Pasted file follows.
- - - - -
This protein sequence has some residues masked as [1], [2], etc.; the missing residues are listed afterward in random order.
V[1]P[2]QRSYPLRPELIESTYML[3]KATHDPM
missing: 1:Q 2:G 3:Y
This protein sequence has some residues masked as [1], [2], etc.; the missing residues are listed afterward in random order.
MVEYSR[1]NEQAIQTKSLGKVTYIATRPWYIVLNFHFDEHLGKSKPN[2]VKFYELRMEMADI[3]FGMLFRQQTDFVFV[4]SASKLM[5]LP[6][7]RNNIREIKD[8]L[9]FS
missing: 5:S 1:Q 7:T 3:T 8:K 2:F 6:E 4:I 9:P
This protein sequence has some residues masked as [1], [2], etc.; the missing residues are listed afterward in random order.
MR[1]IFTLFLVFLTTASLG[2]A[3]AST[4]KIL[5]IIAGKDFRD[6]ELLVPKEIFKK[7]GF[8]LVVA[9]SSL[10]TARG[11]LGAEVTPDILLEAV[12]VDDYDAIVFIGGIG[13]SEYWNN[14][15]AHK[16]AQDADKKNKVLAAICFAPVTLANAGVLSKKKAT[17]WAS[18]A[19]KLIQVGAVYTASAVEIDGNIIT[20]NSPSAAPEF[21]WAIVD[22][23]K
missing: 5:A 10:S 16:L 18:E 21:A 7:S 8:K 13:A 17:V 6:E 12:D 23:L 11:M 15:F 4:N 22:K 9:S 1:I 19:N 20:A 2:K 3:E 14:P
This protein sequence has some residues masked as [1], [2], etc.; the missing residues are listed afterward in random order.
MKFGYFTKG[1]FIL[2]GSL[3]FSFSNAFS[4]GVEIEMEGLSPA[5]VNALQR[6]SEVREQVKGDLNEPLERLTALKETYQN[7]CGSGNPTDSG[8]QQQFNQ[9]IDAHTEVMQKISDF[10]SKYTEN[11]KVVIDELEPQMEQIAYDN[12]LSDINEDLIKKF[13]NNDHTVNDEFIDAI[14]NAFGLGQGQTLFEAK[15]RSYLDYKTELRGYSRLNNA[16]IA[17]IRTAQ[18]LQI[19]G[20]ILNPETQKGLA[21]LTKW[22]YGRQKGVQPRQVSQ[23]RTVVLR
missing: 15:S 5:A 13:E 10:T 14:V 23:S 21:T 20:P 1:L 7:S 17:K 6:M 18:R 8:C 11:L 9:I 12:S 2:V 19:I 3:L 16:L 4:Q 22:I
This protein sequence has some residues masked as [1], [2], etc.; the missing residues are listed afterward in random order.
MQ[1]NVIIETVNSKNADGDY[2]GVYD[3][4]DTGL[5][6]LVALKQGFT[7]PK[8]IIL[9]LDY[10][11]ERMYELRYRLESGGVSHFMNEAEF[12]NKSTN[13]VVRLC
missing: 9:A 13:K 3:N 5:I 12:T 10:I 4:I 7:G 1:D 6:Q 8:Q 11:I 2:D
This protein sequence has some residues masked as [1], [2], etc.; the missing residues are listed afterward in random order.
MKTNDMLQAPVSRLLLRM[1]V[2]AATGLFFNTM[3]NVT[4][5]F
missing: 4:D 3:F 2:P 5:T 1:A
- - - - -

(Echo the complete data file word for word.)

This protein sequence has some residues masked as [1], [2], etc.; the missing residues are listed afterward in random order.
V[1]P[2]QRSYPLRPELIESTYML[3]KATHDPM
missing: 1:Q 2:G 3:Y
This protein sequence has some residues masked as [1], [2], etc.; the missing residues are listed afterward in random order.
MVEYSR[1]NEQAIQTKSLGKVTYIATRPWYIVLNFHFDEHLGKSKPN[2]VKFYELRMEMADI[3]FGMLFRQQTDFVFV[4]SASKLM[5]LP[6][7]RNNIREIKD[8]L[9]FS
missing: 5:S 1:Q 7:T 3:T 8:K 2:F 6:E 4:I 9:P
This protein sequence has some residues masked as [1], [2], etc.; the missing residues are listed afterward in random order.
MR[1]IFTLFLVFLTTASLG[2]A[3]AST[4]KIL[5]IIAGKDFRD[6]ELLVPKEIFKK[7]GF[8]LVVA[9]SSL[10]TARG[11]LGAEVTPDILLEAV[12]VDDYDAIVFIGGIG[13]SEYWNN[14][15]AHK[16]AQDADKKNKVLAAICFAPVTLANAGVLSKKKAT[17]WAS[18]A[19]KLIQVGAVYTASAVEIDGNIIT[20]NSPSAAPEF[21]WAIVD[22][23]K
missing: 5:A 10:S 16:L 18:E 21:A 7:S 8:K 13:A 17:V 6:E 12:D 23:L 11:M 15:F 4:N 22:K 9:S 1:I 19:N 20:A 2:K 3:E 14:P
This protein sequence has some residues masked as [1], [2], etc.; the missing residues are listed afterward in random order.
MKFGYFTKG[1]FIL[2]GSL[3]FSFSNAFS[4]GVEIEMEGLSPA[5]VNALQR[6]SEVREQVKGDLNEPLERLTALKETYQN[7]CGSGNPTDSG[8]QQQFNQ[9]IDAHTEVMQKISDF[10]SKYTEN[11]KVVIDELEPQMEQIAYDN[12]LSDINEDLIKKF[13]NNDHTVNDEFIDAI[14]NAFGLGQGQTLFEAK[15]RSYLDYKTELRGYSRLNNA[16]IA[17]IRTAQ[18]LQI[19]G[20]ILNPETQKGLA[21]LTKW[22]YGRQKGVQPRQVSQ[23]RTVVLR
missing: 15:S 5:A 13:E 10:T 14:V 23:S 21:T 20:P 1:L 7:S 17:K 6:M 18:R 8:C 11:L 9:I 12:S 2:V 19:I 3:L 16:L 4:Q 22:I
This protein sequence has some residues masked as [1], [2], etc.; the missing residues are listed afterward in random order.
MQ[1]NVIIETVNSKNADGDY[2]GVYD[3][4]DTGL[5][6]LVALKQGFT[7]PK[8]IIL[9]LDY[10][11]ERMYELRYRLESGGVSHFMNEAEF[12]NKSTN[13]VVRLC
missing: 9:A 13:K 3:N 5:I 12:T 10:I 4:I 7:G 1:D 6:Q 8:Q 11:I 2:D
This protein sequence has some residues masked as [1], [2], etc.; the missing residues are listed afterward in random order.
MKTNDMLQAPVSRLLLRM[1]V[2]AATGLFFNTM[3]NVT[4][5]F
missing: 4:D 3:F 2:P 5:T 1:A